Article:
A party seeking summary judgment must raise all its grounds in the motion itself; raising a ground for summary judgment at the summary judgment hearing will not support the summary judgment if the judgment is attacked on appeal.

In Ritchey v. Pinnell, Brenda Ritchey brought suit against Steven and Amy Pinnell after Ritchey purchased a home from the Pinnells and learned that she could not get a certificate of occupancy because many of the home improvements made by the Pinnells did not meet code requirements.  Ritchey asserted claims for breach of contract and real estate fraud.  The contract for purchase contained an "as is" clause. 

The Pinnells sought summary judgment against Ritchey’s claims.  With respect to the fraud claim, the motion asserted that there was no evidence Steve Pinnell knew the alleged misrepresentations were false and there was no evidence the misrepresentations induced the sale.  As to the breach-of-contract claim, the Pinnells argued that the "as is" clause defeated the claim.  At the summary judgment hearing, the argument arose that the "as is" clause defeated causation as to the fraud claim.  The trial court granted the Pinnells’ motion on all claims and Ritchey appealed.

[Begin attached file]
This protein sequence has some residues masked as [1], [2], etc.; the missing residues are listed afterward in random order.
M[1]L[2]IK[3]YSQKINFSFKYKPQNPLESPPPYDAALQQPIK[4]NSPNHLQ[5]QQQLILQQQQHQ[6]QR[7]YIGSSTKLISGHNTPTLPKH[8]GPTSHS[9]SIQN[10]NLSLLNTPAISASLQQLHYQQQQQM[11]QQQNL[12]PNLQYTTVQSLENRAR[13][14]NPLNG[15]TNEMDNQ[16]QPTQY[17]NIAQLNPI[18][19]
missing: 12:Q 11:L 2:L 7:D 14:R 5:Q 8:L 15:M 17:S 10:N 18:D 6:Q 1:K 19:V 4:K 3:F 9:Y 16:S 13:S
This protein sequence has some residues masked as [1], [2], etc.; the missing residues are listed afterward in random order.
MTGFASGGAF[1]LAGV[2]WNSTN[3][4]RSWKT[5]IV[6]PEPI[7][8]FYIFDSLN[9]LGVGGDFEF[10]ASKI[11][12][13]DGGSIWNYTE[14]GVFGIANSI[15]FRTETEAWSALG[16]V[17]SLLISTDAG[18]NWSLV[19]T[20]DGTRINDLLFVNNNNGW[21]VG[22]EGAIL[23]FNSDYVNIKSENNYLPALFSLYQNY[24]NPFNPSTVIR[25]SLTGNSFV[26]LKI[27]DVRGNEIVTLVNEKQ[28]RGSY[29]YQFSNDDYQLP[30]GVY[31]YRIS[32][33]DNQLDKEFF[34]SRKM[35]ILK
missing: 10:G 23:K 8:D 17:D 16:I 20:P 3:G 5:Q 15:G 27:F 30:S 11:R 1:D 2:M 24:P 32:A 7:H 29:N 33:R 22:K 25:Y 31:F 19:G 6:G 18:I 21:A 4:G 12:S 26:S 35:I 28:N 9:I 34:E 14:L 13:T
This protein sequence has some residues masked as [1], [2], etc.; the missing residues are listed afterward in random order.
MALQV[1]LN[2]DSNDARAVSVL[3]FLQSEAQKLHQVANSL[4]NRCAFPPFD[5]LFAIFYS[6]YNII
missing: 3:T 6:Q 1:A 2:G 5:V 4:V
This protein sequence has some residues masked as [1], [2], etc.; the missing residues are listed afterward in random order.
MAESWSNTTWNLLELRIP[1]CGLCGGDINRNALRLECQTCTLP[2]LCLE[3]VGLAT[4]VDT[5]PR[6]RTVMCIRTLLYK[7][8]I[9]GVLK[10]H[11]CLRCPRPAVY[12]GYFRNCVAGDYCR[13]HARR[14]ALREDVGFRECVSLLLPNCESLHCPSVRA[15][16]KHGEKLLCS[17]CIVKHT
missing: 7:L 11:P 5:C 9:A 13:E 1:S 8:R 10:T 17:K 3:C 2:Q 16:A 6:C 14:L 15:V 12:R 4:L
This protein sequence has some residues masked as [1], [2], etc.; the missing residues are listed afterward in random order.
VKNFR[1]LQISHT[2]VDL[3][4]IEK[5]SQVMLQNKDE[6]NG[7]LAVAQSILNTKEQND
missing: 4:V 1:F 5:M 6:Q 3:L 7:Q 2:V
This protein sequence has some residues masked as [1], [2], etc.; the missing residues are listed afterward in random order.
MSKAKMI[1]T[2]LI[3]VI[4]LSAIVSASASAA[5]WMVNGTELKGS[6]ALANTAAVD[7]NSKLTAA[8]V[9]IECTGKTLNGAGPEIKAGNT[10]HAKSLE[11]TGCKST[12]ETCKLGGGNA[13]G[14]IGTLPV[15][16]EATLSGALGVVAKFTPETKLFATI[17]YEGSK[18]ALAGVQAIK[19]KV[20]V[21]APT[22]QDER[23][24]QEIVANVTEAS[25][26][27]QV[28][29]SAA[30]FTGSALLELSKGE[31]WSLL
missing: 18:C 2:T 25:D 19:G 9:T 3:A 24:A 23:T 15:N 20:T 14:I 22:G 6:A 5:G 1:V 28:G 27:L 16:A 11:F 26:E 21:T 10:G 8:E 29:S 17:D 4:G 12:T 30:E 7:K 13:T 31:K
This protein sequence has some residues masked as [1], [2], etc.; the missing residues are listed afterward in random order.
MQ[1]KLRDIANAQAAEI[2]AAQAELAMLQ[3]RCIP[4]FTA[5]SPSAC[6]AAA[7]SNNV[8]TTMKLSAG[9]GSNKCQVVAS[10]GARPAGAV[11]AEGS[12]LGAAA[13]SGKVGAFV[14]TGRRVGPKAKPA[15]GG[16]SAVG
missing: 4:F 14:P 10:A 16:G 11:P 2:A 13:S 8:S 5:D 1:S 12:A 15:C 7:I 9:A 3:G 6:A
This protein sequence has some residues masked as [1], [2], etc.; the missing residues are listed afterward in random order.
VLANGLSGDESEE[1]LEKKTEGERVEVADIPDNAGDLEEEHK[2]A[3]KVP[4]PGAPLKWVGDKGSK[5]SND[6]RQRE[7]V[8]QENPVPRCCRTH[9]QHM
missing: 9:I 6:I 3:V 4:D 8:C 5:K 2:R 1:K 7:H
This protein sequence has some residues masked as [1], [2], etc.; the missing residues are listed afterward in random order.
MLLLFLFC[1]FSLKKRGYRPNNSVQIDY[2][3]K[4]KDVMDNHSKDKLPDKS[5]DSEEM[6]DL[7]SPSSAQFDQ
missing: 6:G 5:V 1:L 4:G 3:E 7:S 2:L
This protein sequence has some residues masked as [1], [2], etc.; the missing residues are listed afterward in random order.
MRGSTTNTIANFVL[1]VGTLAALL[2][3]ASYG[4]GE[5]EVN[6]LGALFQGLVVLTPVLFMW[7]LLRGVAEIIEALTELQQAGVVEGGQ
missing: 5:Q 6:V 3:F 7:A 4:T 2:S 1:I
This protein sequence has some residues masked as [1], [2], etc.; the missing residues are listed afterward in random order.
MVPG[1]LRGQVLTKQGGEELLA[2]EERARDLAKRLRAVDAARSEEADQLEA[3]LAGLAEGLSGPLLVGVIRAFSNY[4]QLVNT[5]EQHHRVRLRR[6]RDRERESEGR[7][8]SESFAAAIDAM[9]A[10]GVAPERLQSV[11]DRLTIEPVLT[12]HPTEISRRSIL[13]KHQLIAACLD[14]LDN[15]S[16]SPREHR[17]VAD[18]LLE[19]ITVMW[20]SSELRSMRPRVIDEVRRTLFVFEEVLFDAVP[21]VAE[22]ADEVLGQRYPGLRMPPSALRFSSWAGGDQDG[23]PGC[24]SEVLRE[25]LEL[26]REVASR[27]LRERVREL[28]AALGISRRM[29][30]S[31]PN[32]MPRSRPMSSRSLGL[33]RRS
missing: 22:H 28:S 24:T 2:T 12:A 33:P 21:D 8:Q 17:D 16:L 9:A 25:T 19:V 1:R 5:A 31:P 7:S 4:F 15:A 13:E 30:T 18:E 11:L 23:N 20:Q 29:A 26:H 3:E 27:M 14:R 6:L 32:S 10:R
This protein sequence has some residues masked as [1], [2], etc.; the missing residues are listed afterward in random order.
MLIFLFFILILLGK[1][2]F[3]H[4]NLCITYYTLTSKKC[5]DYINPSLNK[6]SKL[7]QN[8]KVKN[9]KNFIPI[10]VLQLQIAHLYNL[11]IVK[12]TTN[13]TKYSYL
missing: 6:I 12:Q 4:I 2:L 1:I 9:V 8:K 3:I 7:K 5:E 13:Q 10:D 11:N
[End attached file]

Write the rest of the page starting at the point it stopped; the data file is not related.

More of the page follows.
On appeal, the Texarkana Court of Appeals holds that the "as is" clause cannot be used to support the summary judgment on the fraud claim since that ground was not raised in the motion for summary judgment.  The court otherwise holds that statutory fraud does not require that the declarant know that the misrepresentation was false and that there was some evidence the false representation induced the sale.  Thus, the court reversed the summary judgmetn on the fraud claim.  However, the court held that the "as is" clause defeated the breach of contract claim and the court affirmed the summary judgment on that claim.  The court’s opinion may be found at this link.